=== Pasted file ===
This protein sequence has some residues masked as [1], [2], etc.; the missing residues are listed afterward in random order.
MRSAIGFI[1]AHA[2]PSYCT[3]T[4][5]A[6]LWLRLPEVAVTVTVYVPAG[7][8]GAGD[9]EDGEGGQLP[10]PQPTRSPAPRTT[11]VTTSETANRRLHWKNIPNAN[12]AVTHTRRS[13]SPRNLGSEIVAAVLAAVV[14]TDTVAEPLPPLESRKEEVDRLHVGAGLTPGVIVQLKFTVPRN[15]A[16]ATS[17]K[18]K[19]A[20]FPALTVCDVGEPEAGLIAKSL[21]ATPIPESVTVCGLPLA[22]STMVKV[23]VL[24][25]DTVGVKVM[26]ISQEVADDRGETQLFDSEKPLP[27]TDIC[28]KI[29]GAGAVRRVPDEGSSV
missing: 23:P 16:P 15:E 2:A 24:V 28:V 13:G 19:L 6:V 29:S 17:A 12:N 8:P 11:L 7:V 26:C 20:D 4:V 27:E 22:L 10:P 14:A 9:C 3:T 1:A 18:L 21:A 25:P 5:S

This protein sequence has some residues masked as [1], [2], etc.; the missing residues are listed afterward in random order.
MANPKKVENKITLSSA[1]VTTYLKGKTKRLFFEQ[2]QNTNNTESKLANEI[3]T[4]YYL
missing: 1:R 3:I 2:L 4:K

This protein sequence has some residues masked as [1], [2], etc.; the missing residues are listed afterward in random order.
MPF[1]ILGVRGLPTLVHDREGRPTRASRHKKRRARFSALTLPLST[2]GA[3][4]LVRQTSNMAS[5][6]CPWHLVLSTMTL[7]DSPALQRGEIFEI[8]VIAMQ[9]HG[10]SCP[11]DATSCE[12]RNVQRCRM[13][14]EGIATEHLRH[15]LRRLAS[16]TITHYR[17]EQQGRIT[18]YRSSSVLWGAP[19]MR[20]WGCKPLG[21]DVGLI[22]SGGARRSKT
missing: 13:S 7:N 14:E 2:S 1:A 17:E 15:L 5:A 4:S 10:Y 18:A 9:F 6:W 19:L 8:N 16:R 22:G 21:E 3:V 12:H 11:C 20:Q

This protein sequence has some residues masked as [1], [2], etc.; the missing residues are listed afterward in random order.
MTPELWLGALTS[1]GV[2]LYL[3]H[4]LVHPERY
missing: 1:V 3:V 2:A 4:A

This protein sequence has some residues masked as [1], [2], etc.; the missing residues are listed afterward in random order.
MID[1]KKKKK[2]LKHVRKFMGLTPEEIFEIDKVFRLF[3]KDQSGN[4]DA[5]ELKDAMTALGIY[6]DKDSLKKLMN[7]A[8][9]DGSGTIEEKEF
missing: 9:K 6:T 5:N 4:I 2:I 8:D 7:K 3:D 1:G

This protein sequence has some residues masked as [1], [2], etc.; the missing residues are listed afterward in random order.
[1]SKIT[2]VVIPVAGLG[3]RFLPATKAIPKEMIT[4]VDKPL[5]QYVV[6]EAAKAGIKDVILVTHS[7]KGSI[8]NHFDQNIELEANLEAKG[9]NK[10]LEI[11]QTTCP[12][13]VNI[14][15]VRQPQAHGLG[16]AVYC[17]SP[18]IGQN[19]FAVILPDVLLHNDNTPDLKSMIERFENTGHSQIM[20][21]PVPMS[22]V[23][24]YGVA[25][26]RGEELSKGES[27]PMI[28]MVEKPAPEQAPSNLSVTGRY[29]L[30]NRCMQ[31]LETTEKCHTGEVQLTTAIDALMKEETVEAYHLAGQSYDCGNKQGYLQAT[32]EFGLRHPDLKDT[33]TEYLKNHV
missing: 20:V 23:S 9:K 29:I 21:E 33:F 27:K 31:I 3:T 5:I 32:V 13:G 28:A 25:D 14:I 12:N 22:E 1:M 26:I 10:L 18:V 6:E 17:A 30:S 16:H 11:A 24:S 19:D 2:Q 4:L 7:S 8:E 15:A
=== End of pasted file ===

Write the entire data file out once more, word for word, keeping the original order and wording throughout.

This protein sequence has some residues masked as [1], [2], etc.; the missing residues are listed afterward in random order.
MRSAIGFI[1]AHA[2]PSYCT[3]T[4][5]A[6]LWLRLPEVAVTVTVYVPAG[7][8]GAGD[9]EDGEGGQLP[10]PQPTRSPAPRTT[11]VTTSETANRRLHWKNIPNAN[12]AVTHTRRS[13]SPRNLGSEIVAAVLAAVV[14]TDTVAEPLPPLESRKEEVDRLHVGAGLTPGVIVQLKFTVPRN[15]A[16]ATS[17]K[18]K[19]A[20]FPALTVCDVGEPEAGLIAKSL[21]ATPIPESVTVCGLPLA[22]STMVKV[23]VL[24][25]DTVGVKVM[26]ISQEVADDRGETQLFDSEKPLP[27]TDIC[28]KI[29]GAGAVRRVPDEGSSV
missing: 23:P 16:P 15:E 2:A 24:V 28:V 13:G 19:L 6:V 29:S 17:A 12:N 8:P 11:L 7:V 26:C 20:D 4:V 27:E 22:L 10:P 14:A 9:C 3:T 1:A 18:L 21:A 25:P 5:S

This protein sequence has some residues masked as [1], [2], etc.; the missing residues are listed afterward in random order.
MANPKKVENKITLSSA[1]VTTYLKGKTKRLFFEQ[2]QNTNNTESKLANEI[3]T[4]YYL
missing: 1:R 3:I 2:L 4:K

This protein sequence has some residues masked as [1], [2], etc.; the missing residues are listed afterward in random order.
MPF[1]ILGVRGLPTLVHDREGRPTRASRHKKRRARFSALTLPLST[2]GA[3][4]LVRQTSNMAS[5][6]CPWHLVLSTMTL[7]DSPALQRGEIFEI[8]VIAMQ[9]HG[10]SCP[11]DATSCE[12]RNVQRCRM[13][14]EGIATEHLRH[15]LRRLAS[16]TITHYR[17]EQQGRIT[18]YRSSSVLWGAP[19]MR[20]WGCKPLG[21]DVGLI[22]SGGARRSKT
missing: 13:S 7:N 14:E 2:S 1:A 17:E 15:L 5:A 4:S 10:Y 18:A 9:F 6:W 19:L 8:N 16:R 22:G 21:E 3:V 12:H 11:C 20:Q

This protein sequence has some residues masked as [1], [2], etc.; the missing residues are listed afterward in random order.
MTPELWLGALTS[1]GV[2]LYL[3]H[4]LVHPERY
missing: 1:V 3:V 2:A 4:A

This protein sequence has some residues masked as [1], [2], etc.; the missing residues are listed afterward in random order.
MID[1]KKKKK[2]LKHVRKFMGLTPEEIFEIDKVFRLF[3]KDQSGN[4]DA[5]ELKDAMTALGIY[6]DKDSLKKLMN[7]A[8][9]DGSGTIEEKEF
missing: 9:K 6:T 5:N 4:I 2:I 8:D 7:K 3:D 1:G

This protein sequence has some residues masked as [1], [2], etc.; the missing residues are listed afterward in random order.
[1]SKIT[2]VVIPVAGLG[3]RFLPATKAIPKEMIT[4]VDKPL[5]QYVV[6]EAAKAGIKDVILVTHS[7]KGSI[8]NHFDQNIELEANLEAKG[9]NK[10]LEI[11]QTTCP[12][13]VNI[14][15]VRQPQAHGLG[16]AVYC[17]SP[18]IGQN[19]FAVILPDVLLHNDNTPDLKSMIERFENTGHSQIM[20][21]PVPMS[22]V[23][24]YGVA[25][26]RGEELSKGES[27]PMI[28]MVEKPAPEQAPSNLSVTGRY[29]L[30]NRCMQ[31]LETTEKCHTGEVQLTTAIDALMKEETVEAYHLAGQSYDCGNKQGYLQAT[32]EFGLRHPDLKDT[33]TEYLKNHV
missing: 20:V 23:S 9:K 29:I 21:E 33:F 27:K 31:I 3:T 5:I 32:V 13:G 28:A 25:D 14:I 12:N 22:E 1:M 26:I 10:L 18:V 6:E 17:A 30:S 16:H 11:A 24:S 19:D 2:Q 4:L 7:S 8:E 15:A